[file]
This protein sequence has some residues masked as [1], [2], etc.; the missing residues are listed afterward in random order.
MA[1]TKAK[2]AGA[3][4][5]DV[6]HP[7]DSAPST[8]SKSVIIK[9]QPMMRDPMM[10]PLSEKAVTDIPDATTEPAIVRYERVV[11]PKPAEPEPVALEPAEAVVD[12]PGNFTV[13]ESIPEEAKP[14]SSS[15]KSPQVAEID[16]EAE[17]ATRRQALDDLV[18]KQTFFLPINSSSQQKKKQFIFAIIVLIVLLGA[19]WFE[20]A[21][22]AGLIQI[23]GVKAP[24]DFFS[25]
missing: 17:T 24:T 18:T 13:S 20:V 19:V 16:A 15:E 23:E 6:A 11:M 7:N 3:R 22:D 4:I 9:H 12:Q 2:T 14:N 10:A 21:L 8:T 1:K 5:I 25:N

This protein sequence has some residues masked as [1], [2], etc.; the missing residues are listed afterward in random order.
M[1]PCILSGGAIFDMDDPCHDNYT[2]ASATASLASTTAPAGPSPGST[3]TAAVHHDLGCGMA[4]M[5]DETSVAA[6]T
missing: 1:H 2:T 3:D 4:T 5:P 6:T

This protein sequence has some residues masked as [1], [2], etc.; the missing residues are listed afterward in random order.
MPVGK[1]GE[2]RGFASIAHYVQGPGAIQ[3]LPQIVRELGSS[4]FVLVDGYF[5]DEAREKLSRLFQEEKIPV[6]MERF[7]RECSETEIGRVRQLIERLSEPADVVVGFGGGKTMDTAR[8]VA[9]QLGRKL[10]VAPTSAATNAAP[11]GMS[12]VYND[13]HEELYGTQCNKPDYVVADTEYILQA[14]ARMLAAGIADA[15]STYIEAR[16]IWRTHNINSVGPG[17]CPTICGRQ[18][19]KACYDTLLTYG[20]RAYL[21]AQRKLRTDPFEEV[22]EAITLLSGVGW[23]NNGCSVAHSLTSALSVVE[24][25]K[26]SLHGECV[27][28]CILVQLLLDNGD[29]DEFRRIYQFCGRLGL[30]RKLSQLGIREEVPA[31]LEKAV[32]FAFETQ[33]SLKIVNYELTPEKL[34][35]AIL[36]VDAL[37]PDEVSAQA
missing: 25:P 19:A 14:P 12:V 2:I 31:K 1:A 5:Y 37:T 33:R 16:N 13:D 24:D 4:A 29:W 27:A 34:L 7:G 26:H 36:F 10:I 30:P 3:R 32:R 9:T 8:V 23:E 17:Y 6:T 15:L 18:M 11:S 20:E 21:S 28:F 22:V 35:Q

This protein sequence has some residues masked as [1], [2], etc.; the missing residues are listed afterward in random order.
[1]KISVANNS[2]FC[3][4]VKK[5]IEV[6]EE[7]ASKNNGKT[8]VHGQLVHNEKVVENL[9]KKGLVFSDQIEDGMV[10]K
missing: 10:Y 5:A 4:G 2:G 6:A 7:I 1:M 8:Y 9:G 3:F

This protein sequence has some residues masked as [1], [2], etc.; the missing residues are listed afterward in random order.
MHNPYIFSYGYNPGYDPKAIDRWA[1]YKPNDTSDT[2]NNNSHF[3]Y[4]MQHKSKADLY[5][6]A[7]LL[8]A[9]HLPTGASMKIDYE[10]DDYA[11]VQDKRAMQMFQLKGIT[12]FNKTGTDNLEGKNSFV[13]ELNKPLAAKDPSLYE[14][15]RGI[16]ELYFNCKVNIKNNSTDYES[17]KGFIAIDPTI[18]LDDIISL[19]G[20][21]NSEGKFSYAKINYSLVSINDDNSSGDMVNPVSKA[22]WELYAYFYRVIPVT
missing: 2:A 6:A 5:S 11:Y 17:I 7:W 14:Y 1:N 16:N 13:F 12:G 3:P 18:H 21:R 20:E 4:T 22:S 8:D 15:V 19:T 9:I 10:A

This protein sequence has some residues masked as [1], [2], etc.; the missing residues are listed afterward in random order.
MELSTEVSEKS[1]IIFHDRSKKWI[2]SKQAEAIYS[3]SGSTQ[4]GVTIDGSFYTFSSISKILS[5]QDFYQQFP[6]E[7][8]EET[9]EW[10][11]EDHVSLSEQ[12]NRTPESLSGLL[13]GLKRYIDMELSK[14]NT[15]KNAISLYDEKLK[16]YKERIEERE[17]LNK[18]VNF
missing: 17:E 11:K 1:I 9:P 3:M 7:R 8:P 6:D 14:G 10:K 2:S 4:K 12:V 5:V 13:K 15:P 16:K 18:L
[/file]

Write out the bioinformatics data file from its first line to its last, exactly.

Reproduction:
This protein sequence has some residues masked as [1], [2], etc.; the missing residues are listed afterward in random order.
MA[1]TKAK[2]AGA[3][4][5]DV[6]HP[7]DSAPST[8]SKSVIIK[9]QPMMRDPMM[10]PLSEKAVTDIPDATTEPAIVRYERVV[11]PKPAEPEPVALEPAEAVVD[12]PGNFTV[13]ESIPEEAKP[14]SSS[15]KSPQVAEID[16]EAE[17]ATRRQALDDLV[18]KQTFFLPINSSSQQKKKQFIFAIIVLIVLLGA[19]WFE[20]A[21][22]AGLIQI[23]GVKAP[24]DFFS[25]
missing: 17:T 24:T 18:T 13:S 20:V 19:V 16:A 15:E 23:E 6:A 11:M 7:N 3:R 22:D 4:I 9:H 12:Q 2:T 14:N 10:A 21:L 8:T 1:K 5:I 25:N

This protein sequence has some residues masked as [1], [2], etc.; the missing residues are listed afterward in random order.
M[1]PCILSGGAIFDMDDPCHDNYT[2]ASATASLASTTAPAGPSPGST[3]TAAVHHDLGCGMA[4]M[5]DETSVAA[6]T
missing: 1:H 2:T 3:D 4:T 5:P 6:T

This protein sequence has some residues masked as [1], [2], etc.; the missing residues are listed afterward in random order.
MPVGK[1]GE[2]RGFASIAHYVQGPGAIQ[3]LPQIVRELGSS[4]FVLVDGYF[5]DEAREKLSRLFQEEKIPV[6]MERF[7]RECSETEIGRVRQLIERLSEPADVVVGFGGGKTMDTAR[8]VA[9]QLGRKL[10]VAPTSAATNAAP[11]GMS[12]VYND[13]HEELYGTQCNKPDYVVADTEYILQA[14]ARMLAAGIADA[15]STYIEAR[16]IWRTHNINSVGPG[17]CPTICGRQ[18][19]KACYDTLLTYG[20]RAYL[21]AQRKLRTDPFEEV[22]EAITLLSGVGW[23]NNGCSVAHSLTSALSVVE[24][25]K[26]SLHGECV[27][28]CILVQLLLDNGD[29]DEFRRIYQFCGRLGL[30]RKLSQLGIREEVPA[31]LEKAV[32]FAFETQ[33]SLKIVNYELTPEKL[34][35]AIL[36]VDAL[37]PDEVSAQA
missing: 25:P 19:A 14:P 12:V 2:I 31:K 1:A 5:Y 37:T 33:R 16:N 13:D 24:D 4:A 29:W 27:A 34:L 7:G 26:H 36:F 10:I 30:P 3:R 32:R 9:T 8:V 23:E 17:Y 6:T 15:L 18:M 11:S 20:E 21:S 28:F 22:V 35:Q

This protein sequence has some residues masked as [1], [2], etc.; the missing residues are listed afterward in random order.
[1]KISVANNS[2]FC[3][4]VKK[5]IEV[6]EE[7]ASKNNGKT[8]VHGQLVHNEKVVENL[9]KKGLVFSDQIEDGMV[10]K
missing: 10:Y 5:A 4:G 2:G 6:A 7:I 1:M 8:Y 9:G 3:F

This protein sequence has some residues masked as [1], [2], etc.; the missing residues are listed afterward in random order.
MHNPYIFSYGYNPGYDPKAIDRWA[1]YKPNDTSDT[2]NNNSHF[3]Y[4]MQHKSKADLY[5][6]A[7]LL[8]A[9]HLPTGASMKIDYE[10]DDYA[11]VQDKRAMQMFQLKGIT[12]FNKTGTDNLEGKNSFV[13]ELNKPLAAKDPSLYE[14][15]RGI[16]ELYFNCKVNIKNNSTDYES[17]KGFIAIDPTI[18]LDDIISL[19]G[20][21]NSEGKFSYAKINYSLVSINDDNSSGDMVNPVSKA[22]WELYAYFYRVIPVT
missing: 2:A 6:A 5:S 11:Y 17:I 7:W 14:Y 1:N 16:N 13:F 12:G 3:P 18:H 21:R 20:E 4:T 22:S 8:D 15:V 19:T 9:I 10:A

This protein sequence has some residues masked as [1], [2], etc.; the missing residues are listed afterward in random order.
MELSTEVSEKS[1]IIFHDRSKKWI[2]SKQAEAIYS[3]SGSTQ[4]GVTIDGSFYTFSSISKILS[5]QDFYQQFP[6]E[7][8]EET[9]EW[10][11]EDHVSLSEQ[12]NRTPESLSGLL[13]GLKRYIDMELSK[14]NT[15]KNAISLYDEKLK[16]YKERIEERE[17]LNK[18]VNF
missing: 17:E 11:K 1:I 9:P 3:M 7:R 8:P 6:D 14:G 10:K 2:S 4:K 12:V 5:V 13:K 15:P 16:K 18:L